It's not clear what exactly he accessed. When Apple became aware of the intrusion it contacted the US Federal Bureau of Investigation, which referred the matter to the Australian Federal Police (AFP), the newspaper said, quoting statements made in court.
The teenager's lawyer said the reason he hacked into the network was that he was a fan of the iPad and iPhone maker, considered it a "dream" to one day work for the company, and that the defendant was "well-known" in the worldwide hacking community. The boy's home was subsequently searched and two computers seized which matched the devices detected inside Apple's systems.
"An Apple spokesperson said that, "[We] want to assure our customers that at no point during this incident was their personal data compromised".
The court heard that he had broken into the company's mainframe a number of times past year and downloaded around 90 gigabytes of files before the hack was traced and he was blocked.
But The Age reports that the boy had accessed customer accounts.
As Musk admits to job stress, Tesla’s board may have to act
But the one that's caused a recent firestorm among investors - about taking Tesla private , was posted in the middle of the day. Musk tweeted that he had "funding secured" to take Tesla private and avoid the quarterly earnings pressures from Wall Street.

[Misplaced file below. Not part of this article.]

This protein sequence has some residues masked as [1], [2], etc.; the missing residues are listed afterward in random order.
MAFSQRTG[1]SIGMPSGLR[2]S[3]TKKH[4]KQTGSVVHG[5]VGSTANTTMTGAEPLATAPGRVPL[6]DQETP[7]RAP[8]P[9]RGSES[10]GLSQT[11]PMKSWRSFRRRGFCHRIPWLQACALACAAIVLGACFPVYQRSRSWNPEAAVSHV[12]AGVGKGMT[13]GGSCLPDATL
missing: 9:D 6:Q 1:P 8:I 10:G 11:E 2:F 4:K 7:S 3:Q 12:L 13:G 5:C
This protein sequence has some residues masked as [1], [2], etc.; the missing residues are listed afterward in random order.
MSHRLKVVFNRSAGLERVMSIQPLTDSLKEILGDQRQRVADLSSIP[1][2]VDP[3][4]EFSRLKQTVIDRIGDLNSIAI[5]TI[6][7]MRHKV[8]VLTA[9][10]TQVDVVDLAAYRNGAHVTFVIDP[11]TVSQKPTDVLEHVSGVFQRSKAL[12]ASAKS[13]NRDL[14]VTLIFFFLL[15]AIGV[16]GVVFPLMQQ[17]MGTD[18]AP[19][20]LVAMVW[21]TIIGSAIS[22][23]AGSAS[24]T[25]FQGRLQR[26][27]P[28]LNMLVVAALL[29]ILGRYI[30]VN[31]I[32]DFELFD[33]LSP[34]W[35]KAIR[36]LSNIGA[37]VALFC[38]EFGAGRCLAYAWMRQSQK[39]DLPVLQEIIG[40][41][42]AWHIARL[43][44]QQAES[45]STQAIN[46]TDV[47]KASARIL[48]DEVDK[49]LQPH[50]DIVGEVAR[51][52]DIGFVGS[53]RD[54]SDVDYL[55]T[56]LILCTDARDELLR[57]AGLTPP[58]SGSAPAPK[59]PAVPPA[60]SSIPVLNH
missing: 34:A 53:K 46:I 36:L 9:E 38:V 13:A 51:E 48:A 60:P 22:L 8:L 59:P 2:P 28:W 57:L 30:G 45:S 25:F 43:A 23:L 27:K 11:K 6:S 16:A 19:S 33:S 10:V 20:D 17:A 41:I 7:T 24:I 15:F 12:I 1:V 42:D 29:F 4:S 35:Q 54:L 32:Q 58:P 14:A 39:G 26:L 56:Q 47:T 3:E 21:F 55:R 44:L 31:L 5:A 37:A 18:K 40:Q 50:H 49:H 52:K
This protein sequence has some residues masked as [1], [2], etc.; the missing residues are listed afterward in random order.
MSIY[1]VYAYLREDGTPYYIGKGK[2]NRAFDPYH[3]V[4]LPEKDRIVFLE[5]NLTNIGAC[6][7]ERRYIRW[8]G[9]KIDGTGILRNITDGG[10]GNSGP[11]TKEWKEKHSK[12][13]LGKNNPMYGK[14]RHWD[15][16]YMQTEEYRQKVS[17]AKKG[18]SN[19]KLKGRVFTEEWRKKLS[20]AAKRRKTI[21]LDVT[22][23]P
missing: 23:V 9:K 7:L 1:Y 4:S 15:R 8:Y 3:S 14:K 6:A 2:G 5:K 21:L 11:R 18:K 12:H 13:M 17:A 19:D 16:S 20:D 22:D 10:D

In a light-hearted juxtaposition, the boy saved the hacked files in a folder hilariously named "hacky hack hack", according to reports, and later told police that he had "dreamed of" working for the firm.
We've never heard that Apple laptops transmit their serial numbers to Apple over the internet.
Apple said in a statement Friday that its teams "discovered the unauthorised access, contained it, and reported the incident to law enforcement".
However, despite the child's claim that he was a fan of Apple and wanted to work for the company when he grows up, his defence lawyer claimed that he had acquired a reputation in the global hacking community, and even boasted about his exploits in a WhatsApp group.
An Apple representative in Australia was not immediately available for comment. He pleaded guilty in court and now awaits sentencing... and Apple should probably follow up with a job offer.